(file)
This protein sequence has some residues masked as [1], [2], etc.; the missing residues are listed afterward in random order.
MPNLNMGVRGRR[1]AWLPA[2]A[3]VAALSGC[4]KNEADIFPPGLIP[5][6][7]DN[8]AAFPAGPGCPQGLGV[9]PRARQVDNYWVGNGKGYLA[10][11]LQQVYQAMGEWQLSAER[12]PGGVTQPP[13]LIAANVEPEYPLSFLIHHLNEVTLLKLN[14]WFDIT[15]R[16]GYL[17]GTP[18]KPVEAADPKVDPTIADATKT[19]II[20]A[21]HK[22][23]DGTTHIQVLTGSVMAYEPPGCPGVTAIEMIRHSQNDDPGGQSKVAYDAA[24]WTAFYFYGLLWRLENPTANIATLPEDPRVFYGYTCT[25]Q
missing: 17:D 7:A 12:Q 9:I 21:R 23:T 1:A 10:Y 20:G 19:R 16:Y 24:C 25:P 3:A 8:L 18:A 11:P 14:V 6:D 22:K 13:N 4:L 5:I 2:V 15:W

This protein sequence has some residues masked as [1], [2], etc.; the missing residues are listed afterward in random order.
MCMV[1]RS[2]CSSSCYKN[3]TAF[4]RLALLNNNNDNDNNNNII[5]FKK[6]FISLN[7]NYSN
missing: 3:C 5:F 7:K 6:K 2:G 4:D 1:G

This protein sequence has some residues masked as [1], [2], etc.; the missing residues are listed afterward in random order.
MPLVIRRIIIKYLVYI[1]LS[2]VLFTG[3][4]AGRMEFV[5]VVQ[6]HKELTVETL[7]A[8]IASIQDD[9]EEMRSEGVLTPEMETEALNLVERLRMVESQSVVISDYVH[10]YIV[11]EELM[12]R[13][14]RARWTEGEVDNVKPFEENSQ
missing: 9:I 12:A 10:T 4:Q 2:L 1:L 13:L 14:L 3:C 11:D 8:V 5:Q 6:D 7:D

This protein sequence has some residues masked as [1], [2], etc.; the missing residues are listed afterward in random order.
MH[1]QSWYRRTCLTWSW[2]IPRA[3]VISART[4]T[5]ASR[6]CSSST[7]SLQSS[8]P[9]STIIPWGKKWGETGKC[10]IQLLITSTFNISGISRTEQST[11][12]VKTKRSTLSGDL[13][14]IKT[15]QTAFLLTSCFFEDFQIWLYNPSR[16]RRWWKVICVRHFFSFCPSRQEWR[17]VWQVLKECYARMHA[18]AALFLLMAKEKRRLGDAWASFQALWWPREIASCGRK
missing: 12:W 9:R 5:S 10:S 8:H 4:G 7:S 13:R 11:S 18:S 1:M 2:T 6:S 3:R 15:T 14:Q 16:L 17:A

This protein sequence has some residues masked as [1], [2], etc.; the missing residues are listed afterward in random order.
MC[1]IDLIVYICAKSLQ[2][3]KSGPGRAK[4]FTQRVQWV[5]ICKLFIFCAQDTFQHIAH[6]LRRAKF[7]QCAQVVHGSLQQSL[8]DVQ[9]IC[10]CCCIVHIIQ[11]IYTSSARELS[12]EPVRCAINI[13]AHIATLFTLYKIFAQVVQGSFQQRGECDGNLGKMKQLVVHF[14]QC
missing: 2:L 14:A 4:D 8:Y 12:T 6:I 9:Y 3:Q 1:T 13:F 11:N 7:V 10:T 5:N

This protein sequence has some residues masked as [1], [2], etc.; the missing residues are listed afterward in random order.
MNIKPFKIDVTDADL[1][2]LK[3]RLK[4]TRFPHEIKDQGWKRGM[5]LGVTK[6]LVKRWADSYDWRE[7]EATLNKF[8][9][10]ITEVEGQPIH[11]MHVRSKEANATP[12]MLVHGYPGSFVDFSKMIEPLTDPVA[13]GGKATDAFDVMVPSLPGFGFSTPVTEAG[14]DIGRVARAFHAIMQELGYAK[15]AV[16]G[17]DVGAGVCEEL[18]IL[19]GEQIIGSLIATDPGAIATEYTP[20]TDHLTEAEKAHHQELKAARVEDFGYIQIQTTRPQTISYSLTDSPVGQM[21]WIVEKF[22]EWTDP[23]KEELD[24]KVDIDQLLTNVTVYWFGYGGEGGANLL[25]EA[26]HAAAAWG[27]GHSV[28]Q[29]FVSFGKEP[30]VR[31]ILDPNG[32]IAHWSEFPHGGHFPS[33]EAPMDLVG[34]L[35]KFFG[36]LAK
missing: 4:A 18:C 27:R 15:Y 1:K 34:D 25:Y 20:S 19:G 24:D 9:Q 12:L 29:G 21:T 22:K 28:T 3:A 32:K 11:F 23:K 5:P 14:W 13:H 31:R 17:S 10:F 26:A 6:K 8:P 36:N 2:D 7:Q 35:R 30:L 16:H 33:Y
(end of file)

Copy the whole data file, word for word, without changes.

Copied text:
This protein sequence has some residues masked as [1], [2], etc.; the missing residues are listed afterward in random order.
MPNLNMGVRGRR[1]AWLPA[2]A[3]VAALSGC[4]KNEADIFPPGLIP[5][6][7]DN[8]AAFPAGPGCPQGLGV[9]PRARQVDNYWVGNGKGYLA[10][11]LQQVYQAMGEWQLSAER[12]PGGVTQPP[13]LIAANVEPEYPLSFLIHHLNEVTLLKLN[14]WFDIT[15]R[16]GYL[17]GTP[18]KPVEAADPKVDPTIADATKT[19]II[20]A[21]HK[22][23]DGTTHIQVLTGSVMAYEPPGCPGVTAIEMIRHSQNDDPGGQSKVAYDAA[24]WTAFYFYGLLWRLENPTANIATLPEDPRVFYGYTCT[25]Q
missing: 17:D 7:A 12:Q 9:I 21:R 23:T 1:A 10:Y 20:G 19:R 16:Y 24:C 25:P 3:A 8:L 18:A 11:P 14:V 6:D 22:K 13:N 4:L 5:I 2:V 15:W

This protein sequence has some residues masked as [1], [2], etc.; the missing residues are listed afterward in random order.
MCMV[1]RS[2]CSSSCYKN[3]TAF[4]RLALLNNNNDNDNNNNII[5]FKK[6]FISLN[7]NYSN
missing: 3:C 5:F 7:K 6:K 2:G 4:D 1:G

This protein sequence has some residues masked as [1], [2], etc.; the missing residues are listed afterward in random order.
MPLVIRRIIIKYLVYI[1]LS[2]VLFTG[3][4]AGRMEFV[5]VVQ[6]HKELTVETL[7]A[8]IASIQDD[9]EEMRSEGVLTPEMETEALNLVERLRMVESQSVVISDYVH[10]YIV[11]EELM[12]R[13][14]RARWTEGEVDNVKPFEENSQ
missing: 9:I 12:A 10:T 4:Q 2:L 1:L 13:L 14:L 3:C 11:D 8:V 5:Q 6:D 7:D

This protein sequence has some residues masked as [1], [2], etc.; the missing residues are listed afterward in random order.
MH[1]QSWYRRTCLTWSW[2]IPRA[3]VISART[4]T[5]ASR[6]CSSST[7]SLQSS[8]P[9]STIIPWGKKWGETGKC[10]IQLLITSTFNISGISRTEQST[11][12]VKTKRSTLSGDL[13][14]IKT[15]QTAFLLTSCFFEDFQIWLYNPSR[16]RRWWKVICVRHFFSFCPSRQEWR[17]VWQVLKECYARMHA[18]AALFLLMAKEKRRLGDAWASFQALWWPREIASCGRK
missing: 12:W 9:R 5:S 10:S 8:H 4:G 7:S 13:R 11:S 18:S 1:M 2:T 6:S 3:R 15:T 14:Q 16:L 17:A

This protein sequence has some residues masked as [1], [2], etc.; the missing residues are listed afterward in random order.
MC[1]IDLIVYICAKSLQ[2][3]KSGPGRAK[4]FTQRVQWV[5]ICKLFIFCAQDTFQHIAH[6]LRRAKF[7]QCAQVVHGSLQQSL[8]DVQ[9]IC[10]CCCIVHIIQ[11]IYTSSARELS[12]EPVRCAINI[13]AHIATLFTLYKIFAQVVQGSFQQRGECDGNLGKMKQLVVHF[14]QC
missing: 2:L 14:A 4:D 8:Y 12:T 6:I 9:Y 3:Q 1:T 13:F 11:N 7:V 10:T 5:N

This protein sequence has some residues masked as [1], [2], etc.; the missing residues are listed afterward in random order.
MNIKPFKIDVTDADL[1][2]LK[3]RLK[4]TRFPHEIKDQGWKRGM[5]LGVTK[6]LVKRWADSYDWRE[7]EATLNKF[8][9][10]ITEVEGQPIH[11]MHVRSKEANATP[12]MLVHGYPGSFVDFSKMIEPLTDPVA[13]GGKATDAFDVMVPSLPGFGFSTPVTEAG[14]DIGRVARAFHAIMQELGYAK[15]AV[16]G[17]DVGAGVCEEL[18]IL[19]GEQIIGSLIATDPGAIATEYTP[20]TDHLTEAEKAHHQELKAARVEDFGYIQIQTTRPQTISYSLTDSPVGQM[21]WIVEKF[22]EWTDP[23]KEELD[24]KVDIDQLLTNVTVYWFGYGGEGGANLL[25]EA[26]HAAAAWG[27]GHSV[28]Q[29]FVSFGKEP[30]VR[31]ILDPNG[32]IAHWSEFPHGGHFPS[33]EAPMDLVG[34]L[35]KFFG[36]LAK
missing: 4:A 18:C 27:R 15:Y 1:K 34:D 25:Y 20:S 19:G 24:D 9:Q 12:L 29:G 21:T 22:K 28:T 3:A 32:K 11:F 23:K 5:P 14:W 13:H 31:R 17:S 10:F 26:A 6:K 8:P 36:N 2:D 7:Q 35:R 30:L 16:H 33:Y